NASA is making progress on the Asteroid Redirect Mission, it announced today, identifying 18 proposals to help it achieve the goal of capturing an asteroid by 2019 and putting it into orbit around the moon for further study. As part of the larger Asteroid and Comet Watch program, it’s natural to think that this is a dry-run for some future Armageddon-esque rescue plan, but the scale is way off.
The Asteroid Redirect Mission will trap a 10-meter asteroid (or break a 10-meter chunk off a larger asteroid) for study; the momentum necessary to move an asteroid the size of Texas just isn’t there. The main goal is to develop new techniques as a part of NASA’s long-term plan for a manned mission to Mars.
Asteroid Redirect Mission gives NASA a chance to develop new capabilities
“With these system concept studies, we are taking the next steps to develop capabilities needed to send humans deeper into space than ever before, and ultimately to Mars, while testing new techniques to protect Earth from asteroids,” said William Gerstenmaier, associate administrator for NASA’s Human Exploration and Operations Mission Directorate.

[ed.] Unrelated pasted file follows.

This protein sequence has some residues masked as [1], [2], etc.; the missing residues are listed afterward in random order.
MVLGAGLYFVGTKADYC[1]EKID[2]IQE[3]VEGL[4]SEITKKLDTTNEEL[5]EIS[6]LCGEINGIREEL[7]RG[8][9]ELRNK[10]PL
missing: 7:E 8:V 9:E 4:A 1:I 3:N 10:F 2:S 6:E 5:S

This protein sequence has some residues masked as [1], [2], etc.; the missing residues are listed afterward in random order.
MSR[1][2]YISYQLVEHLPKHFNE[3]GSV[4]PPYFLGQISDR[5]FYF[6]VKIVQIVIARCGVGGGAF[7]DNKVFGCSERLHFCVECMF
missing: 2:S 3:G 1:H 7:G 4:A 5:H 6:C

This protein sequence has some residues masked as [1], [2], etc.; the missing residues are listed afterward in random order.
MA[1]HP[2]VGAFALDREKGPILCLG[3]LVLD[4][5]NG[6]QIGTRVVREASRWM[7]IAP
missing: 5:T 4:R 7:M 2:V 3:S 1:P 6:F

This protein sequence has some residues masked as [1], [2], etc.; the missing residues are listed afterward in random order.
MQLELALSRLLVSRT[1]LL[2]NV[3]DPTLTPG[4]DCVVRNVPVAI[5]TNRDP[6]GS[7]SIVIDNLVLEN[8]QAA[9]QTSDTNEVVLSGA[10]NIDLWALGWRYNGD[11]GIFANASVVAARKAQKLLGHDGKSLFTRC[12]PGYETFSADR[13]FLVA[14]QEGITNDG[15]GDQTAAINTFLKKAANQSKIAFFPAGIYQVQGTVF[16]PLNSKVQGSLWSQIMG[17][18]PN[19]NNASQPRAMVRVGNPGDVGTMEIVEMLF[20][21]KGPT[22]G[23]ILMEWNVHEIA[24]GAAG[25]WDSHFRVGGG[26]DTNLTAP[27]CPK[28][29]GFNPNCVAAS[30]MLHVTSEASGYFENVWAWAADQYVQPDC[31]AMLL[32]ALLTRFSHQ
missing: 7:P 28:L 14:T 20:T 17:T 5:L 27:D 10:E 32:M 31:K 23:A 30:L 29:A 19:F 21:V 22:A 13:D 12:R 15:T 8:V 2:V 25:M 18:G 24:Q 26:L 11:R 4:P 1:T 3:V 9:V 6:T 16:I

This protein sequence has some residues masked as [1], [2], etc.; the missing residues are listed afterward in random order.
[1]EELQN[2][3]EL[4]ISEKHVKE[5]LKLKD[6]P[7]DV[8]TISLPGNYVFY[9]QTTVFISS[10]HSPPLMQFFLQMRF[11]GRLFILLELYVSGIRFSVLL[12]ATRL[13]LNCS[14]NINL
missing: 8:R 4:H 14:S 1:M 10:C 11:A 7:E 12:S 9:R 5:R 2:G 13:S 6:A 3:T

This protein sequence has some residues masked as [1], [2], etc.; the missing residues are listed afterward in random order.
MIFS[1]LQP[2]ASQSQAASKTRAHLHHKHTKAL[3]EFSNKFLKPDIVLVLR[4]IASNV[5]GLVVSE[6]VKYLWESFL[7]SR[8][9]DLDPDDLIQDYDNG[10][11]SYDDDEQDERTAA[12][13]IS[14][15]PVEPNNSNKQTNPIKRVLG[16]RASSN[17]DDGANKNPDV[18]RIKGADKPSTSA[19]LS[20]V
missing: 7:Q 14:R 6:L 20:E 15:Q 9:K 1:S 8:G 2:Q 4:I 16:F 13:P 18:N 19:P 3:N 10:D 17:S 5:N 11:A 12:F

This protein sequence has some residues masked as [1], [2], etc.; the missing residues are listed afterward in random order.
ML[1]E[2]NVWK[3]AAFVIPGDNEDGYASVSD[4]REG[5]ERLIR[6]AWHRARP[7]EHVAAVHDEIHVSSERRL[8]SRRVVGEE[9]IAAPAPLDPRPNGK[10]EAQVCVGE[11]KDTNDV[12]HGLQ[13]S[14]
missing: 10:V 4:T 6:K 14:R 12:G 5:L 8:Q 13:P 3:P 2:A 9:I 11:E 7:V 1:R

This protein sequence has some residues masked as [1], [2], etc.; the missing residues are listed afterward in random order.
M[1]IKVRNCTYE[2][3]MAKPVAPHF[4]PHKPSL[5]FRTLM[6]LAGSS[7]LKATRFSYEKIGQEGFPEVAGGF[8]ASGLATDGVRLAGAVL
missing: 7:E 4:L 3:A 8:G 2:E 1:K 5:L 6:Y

The basic plan is a nine-day trip to the asteroid via the Orion spacecraft, up to six days of operations, and then a ten day trip back home, leaving the asteroid and the capture vehicle in lunar orbit for future study. NASA has called this an important stepping stone to reach Mars, but not in the sense that astronauts will someday use a small rock in lunar orbit as part of a Mars mission. The mission will give NASA the opportunity to test new equipment and techniques as part of a mission whose broad outline (circle the moon, come home) is something they can already do with confidence.
NASA has budgeted $4.9 million for the studies
Of the eighteen approved proposals, four companies will study methods for actually capturing an asteroid, two will work on improved rendezvous sensors, four will work on adapting commercial spacecraft for the Asteroid Redirect Vehicle, five will focus on the secondary payload vehicles, and three will explore the possibility of commercial partnerships to improve the project. The total budget for all eighteen six-month studies is $4.9 million.
Even though the Asteroid Redirect Mission isn’t going to save us from going the way of the dinosaurs, based on the music in NASA’s concept video, the obvious comparisons to a Michael Bay movie isn’t lost on anyone.